A newely born baby spent her only "One Month" in Escaping
One-month-old Rahav has spent most of her short life on the move. A fortnight after she was born, her parents joined thousands of other families from the Yazidi ethnic minority
One-month-old Rahav has spent most of her short life on the move. A fortnight after she was born, her parents joined thousands of other families from the Yazidi ethnic minority fleeing their homes after armed groups captured the northern Iraqi city of Sinjar in early August.
Wrapped in a headscarf and sleeping peacefully in a broken wooden cradle, she appears blissfully unaware of the ordeal her family has been through. But as her mother Chenar watches over the baby and recounts their flight, the strain of the past several weeks is apparent.
"At 2a.m. they started attacking our village," she tells visitors from UNHCR, as she sits on the concrete floor of an old building where her family has been living since the middle of August. "So we escaped. We left our homes and ended up here."
Chenar and her husband Naif are among the latest to find shelter in the Kurdish region of northern Iraq. They will soon move to a new camp, currently home to 650 families and one of nine set up to provide safety and shelter to the 1.8 million people displaced inside Iraq this year. As more and more Iraqis flee worsening violence in the country, another six such camps are planned.
Chenar had a harrowing journey. After deciding to flee, she and Naif loaded Rahav and two young sons into their car, together with her father-in-law. They spent the next week driving from town to town in search of safety. At one point, their battered vehicle broke down and Chenar was forced to sell her jewellery to pay for the repairs so they could continue their escape.
"We had a very difficult journey. For three days we had no water and no food," she says. "The whole way until I ended up here I used to use an empty tomato crate for my baby to sleep in."
They finally reached the village of Khanke in Iraq's Kurdistan region, safe but destitute. Since then they have been living in the courtyard of a local public building with several other Yazidi families. They spend their days huddled under a corrugated iron awning to protect them from the fierce summer heat.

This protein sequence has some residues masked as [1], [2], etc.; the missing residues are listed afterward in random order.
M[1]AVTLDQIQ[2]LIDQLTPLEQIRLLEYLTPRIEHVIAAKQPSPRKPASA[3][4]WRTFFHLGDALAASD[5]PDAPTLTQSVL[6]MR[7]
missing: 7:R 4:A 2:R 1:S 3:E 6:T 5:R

"When we arrived in Khanke, there was no one to help us," she says. "We slept on the bare floor, there were no toilets and we did not have water. We had to bathe in neighbours' houses."
Life in the courtyard has been a struggle. As a result, Chenar is pleased to learn that they have been allocated a place at a new camp in Khanke where they will receive a tent, mattresses, blankets and other essentials provided by UNHCR.
Work is under way to provide each tent with electricity and families with their own drinking water supply and sanitary facilities, but for now the camp at least offers more privacy than the courtyard.
"I'm not sure how life there will be, but I'm sure that it's going to be better than this place," says Chenar. Her biggest worry is how the family will cope during the coming winter, when temperatures plunge and heavy rainfall is common. Work has already begun a few hundred meters away to construct new tent foundations with concrete floors and walls that will offer greater protection during winter.
Later, after the family has moved with their few possessions into the new tent, Chenar busies herself, settling Rahav down and sprinkling water outside to keep the dust from blowing in. But her father-in-law sits cross-legged in a corner, buries his face in his hands and begins to weep.
"We all have the same pain, but my father-in-law is really heartbroken," she says. "Every time he looks around and sees us in this situation and in this place, he starts crying."
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